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The People of the State of Illinois v. Julie E. Liekis

IN THE APPELLATE COURT OF ILLINOIS SECOND DISTRICT


July 31, 2012

THE PEOPLE OF THE STATE OF ILLINOIS,
PLAINTIFF-APPELLEE,
v.
JULIE E. LIEKIS,
DEFENDANT-APPELLANT.

Appeal from the Circuit Court of Lake County. No. 09-DT-3383 Honorable Joseph R. Waldeck, Judge, Presiding.

The opinion of the court was delivered by: Justice McLAREN

JUSTICE McLAREN delivered the judgment of the court, with opinion. Justices Burke and Birkett concurred in the judgment and opinion.

OPINION

¶ 1 The trial court found defendant, Julie E. Liekis, guilty of driving with a blood alcohol content of 0.08 or greater (625 ILCS 5/11-501(a)(1) (West 2008)) and driving under the influence of alcohol (DUI) (625 ILCS 5/11-501(a)(2) (West 2008)). It appears from the record that the trial court entered judgment only on the DUI count and sentenced defendant to one year of conditional discharge and various fines and fees. On appeal, defendant argues that: (1) the court erred by denying her motion to quash her arrest and suppress evidence; and (2) she is entitled to a new trial because the record does not reflect that she made an understanding waiver of her right to a jury trial in open court. We affirm.

¶ 2 I. BACKGROUND

¶ 3 We provide here only the facts necessary to an understanding of this appeal. On December 20, 2009, defendant was charged with violations of sections 11-501(a)(1) and 11-501(a)(2) of the Illinois Vehicle Code. 625 ILCS 5/11-501(a)(1) (West 2008) ("the alcohol concentration in the person's blood or breath is 0.08 or more"); 625 ILCS 5/11-501(a)(2) (West 2008) ("under the influence of alcohol"). Defendant filed a motion to quash her arrest and suppress the evidence that was the product of the arrest.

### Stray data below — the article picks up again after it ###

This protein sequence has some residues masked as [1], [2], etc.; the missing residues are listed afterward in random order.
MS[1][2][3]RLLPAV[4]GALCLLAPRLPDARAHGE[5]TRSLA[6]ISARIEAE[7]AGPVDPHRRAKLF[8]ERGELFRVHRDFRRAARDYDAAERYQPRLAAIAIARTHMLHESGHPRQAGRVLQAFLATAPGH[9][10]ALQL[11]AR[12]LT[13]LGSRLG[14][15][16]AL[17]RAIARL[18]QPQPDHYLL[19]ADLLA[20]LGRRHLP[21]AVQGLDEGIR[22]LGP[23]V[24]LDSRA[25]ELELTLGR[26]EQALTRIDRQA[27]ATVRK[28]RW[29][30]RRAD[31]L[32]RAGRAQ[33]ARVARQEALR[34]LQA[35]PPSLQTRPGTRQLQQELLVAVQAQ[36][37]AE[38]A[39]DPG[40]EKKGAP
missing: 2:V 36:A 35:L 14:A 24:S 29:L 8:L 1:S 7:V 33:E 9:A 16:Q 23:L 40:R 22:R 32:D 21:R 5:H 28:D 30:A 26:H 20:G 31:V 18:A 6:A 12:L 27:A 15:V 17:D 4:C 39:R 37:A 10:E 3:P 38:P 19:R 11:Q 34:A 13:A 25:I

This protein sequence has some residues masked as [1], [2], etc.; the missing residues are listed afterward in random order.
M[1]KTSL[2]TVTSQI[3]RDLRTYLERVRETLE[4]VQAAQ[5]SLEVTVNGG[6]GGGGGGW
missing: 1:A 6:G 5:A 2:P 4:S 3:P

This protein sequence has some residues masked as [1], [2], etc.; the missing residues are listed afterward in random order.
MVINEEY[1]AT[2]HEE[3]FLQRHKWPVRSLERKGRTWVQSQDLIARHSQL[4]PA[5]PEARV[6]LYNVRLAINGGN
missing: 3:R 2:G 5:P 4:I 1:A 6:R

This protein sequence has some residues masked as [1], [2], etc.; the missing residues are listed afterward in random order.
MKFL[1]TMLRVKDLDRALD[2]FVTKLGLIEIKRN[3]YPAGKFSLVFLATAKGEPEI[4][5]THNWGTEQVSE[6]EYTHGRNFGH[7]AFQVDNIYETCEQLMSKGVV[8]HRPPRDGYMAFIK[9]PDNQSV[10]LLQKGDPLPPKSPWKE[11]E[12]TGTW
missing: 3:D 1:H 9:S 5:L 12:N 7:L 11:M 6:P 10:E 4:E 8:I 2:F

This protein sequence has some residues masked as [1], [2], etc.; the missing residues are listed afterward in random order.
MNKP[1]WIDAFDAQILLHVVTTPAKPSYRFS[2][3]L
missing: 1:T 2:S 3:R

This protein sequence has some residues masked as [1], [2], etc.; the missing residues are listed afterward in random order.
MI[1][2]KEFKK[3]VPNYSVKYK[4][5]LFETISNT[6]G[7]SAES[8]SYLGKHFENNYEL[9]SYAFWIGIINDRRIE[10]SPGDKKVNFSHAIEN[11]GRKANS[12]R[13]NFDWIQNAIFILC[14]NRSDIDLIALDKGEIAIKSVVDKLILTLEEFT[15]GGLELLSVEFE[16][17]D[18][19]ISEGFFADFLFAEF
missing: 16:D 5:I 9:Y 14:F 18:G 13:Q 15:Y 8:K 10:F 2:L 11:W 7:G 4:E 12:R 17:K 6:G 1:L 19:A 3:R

¶ 4 The hearing on the motion to quash and suppress began with defense counsel's direct examination of defendant, who testified as follows. On December 20, 2009, around 9:30 p.m., defendant was driving "by the Advertiser in Antioch" when she was "pulled over" by "the Antioch Police Department." There were no warrants out for defendant's arrest at that time. After she was pulled over, the officer had defendant get out of her car and asked her to "do a sobriety test." Subsequently, defendant was placed under arrest.

¶ 5 Defense counsel then stated: "[W]e would ask now that we established she was arrested in Lake County, Illinois, without a warrant, we ask to shift the burden for the State to prove the statutory warrant requirements." The prosecutor disagreed with defense counsel. The trial court agreed that there was insufficient testimony to shift the burden but asked the prosecutor: "However, will you accept the burden or do you want more?" The prosecutor replied, "At this point I prefer more." Defense counsel stated that "case law says that [all] defense counsel needs to prove [is] that the defendant was arrested without a warrant" for the burden to shift to the State. The prosecutor disagreed with defense counsel's assertion and stated that he was not familiar with case law that shifted the burden to the State "after a mere allegation that there was no arrest warrant." Defense counsel then tendered People v. Collins, 53 Ill. App. 3d 253 (1977). The prosecutor stated that he was not familiar with defense counsel's "line of argument" or Collins and that he did not know if he could respond appropriately at that time, because he needed to do research. The prosecutor then stated: "I would defer to the Court in ruling on the matter. This is quite frankly a novel issue that I've never come across." The trial court stated: